Some Grasses Can Stop Lead From Spreading In Soil Lead left behind in soil from mining and smelting poses a major health risk to people who live nearby. Researchers in Nebraska and Kansas believe plant life and organic material can limit lead’s
A Plan to Cap Insulin Prices May Not Be Helpful 30 million people in the U.S. live with diabetes, and access to insulin can be expensive. More than 1 in 5 people with private insurance pay more than $35 a month for this necessary medication. Th
What’s Inside A Sudden, Second Chance At A Climate Bill Last week, climate activists received a surprise gift from Democratic Senators Chuck Schumer and Joe Manchin. It turns out they had been in secret negotiations to put out a spending packag
White House Declares Monkeypox Outbreak A Public Health Emergency The Biden administration declared the monkeypox outbreak a public health emergency on Thursday. Earlier in the week the White House appointed Robert Fenton, regional administrato
Decades Of Alzheimer’s Research Could Be Based On Fraudulent Data Alzheimer’s disease is a devastating brain disorder that slowly affects memory and thinking skills. For many people who worry that loved ones may succumb to this disorder, the po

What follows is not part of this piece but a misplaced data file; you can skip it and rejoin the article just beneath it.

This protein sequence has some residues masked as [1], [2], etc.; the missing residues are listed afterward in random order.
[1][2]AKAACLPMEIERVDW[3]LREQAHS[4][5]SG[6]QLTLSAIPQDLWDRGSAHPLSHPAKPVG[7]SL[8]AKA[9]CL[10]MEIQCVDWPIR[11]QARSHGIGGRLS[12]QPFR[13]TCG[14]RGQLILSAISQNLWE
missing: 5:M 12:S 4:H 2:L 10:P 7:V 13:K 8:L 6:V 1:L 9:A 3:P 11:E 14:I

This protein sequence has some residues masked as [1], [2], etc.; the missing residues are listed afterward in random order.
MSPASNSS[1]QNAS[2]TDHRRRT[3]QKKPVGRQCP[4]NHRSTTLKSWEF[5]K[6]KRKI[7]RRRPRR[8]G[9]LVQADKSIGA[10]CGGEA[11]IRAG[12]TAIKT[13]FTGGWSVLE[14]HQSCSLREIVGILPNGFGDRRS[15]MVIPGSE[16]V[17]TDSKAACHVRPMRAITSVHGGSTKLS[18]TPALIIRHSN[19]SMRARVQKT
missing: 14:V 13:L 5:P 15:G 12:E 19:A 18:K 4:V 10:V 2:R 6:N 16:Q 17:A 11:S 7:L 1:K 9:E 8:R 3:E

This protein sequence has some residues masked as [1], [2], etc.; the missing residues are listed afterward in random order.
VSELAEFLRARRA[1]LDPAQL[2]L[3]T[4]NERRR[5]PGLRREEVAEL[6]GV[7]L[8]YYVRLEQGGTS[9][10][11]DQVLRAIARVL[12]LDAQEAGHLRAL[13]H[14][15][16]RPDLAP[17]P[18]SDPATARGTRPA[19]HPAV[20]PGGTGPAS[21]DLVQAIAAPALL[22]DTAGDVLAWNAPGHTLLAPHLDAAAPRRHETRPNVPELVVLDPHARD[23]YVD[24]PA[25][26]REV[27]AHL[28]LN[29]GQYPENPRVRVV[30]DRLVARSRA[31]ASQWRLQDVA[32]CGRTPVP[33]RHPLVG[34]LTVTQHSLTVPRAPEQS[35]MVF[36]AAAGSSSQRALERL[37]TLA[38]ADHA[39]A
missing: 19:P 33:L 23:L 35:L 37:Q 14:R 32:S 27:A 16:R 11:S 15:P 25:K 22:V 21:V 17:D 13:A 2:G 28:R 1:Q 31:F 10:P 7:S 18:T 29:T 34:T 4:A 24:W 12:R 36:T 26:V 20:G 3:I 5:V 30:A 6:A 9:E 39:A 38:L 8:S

For The Love Of Volcanoes A new documentary, “Fire of Love,” tells the story of French volcanologists Katia and Maurice Krafft. The married couple spent two decades chasing volcanic eruptions across the world. Katia was a geochemist and Maurice
When Times Get Tough, These Toads Make Hybrid Babies Scientists have long thought that when two animals from two different species mate, it’s a colossal error and the end of the road for the mismatched couple. It’s called interspecies breeding,
Earth Faces A Global Heat Wave Temperatures are higher than normal for much of the planet this week—and while the heat wave in Europe has had much of the attention, over 100 million Americans in 28 states were under extreme heat advisories this
Stunning JWST Images Show New Details Of The Universe After many delays, a Christmas launch, and a months-long period of travel and testing, the first science images from the James Webb Space Telescope (JWST) were unveiled this week. The JWST h
1,000 Acres Of Ancestral Land Returned To Onondaga Nation Earlier this month, more than 1,000 acres of land in central New York were returned to the Onondaga Nation, the original steward of the land. This decision stems from a 2018 settlement b
A Debate Over How The Universe Began Even though it’s commonly accepted today, the Big Bang theory was not always the universally accepted scientific explanation for how our universe began. In fact, the term ‘Big Bang’ was coined by a prominent
We Need To Talk About Bird Poop Seabird poop—sometimes called guano—was the “white gold” of fertilizers for humans for millennia. Rich in nitrogen and phosphorus from birds’ fish-based diets, the substance shaped trade routes and powered econom
How Will Doctors Train For A Post-Roe World? It’s been one week since Roe v Wade was overturned by the Supreme Court. Many people are still wrapping their heads around what this overturn means for their states— and for their lives. For physici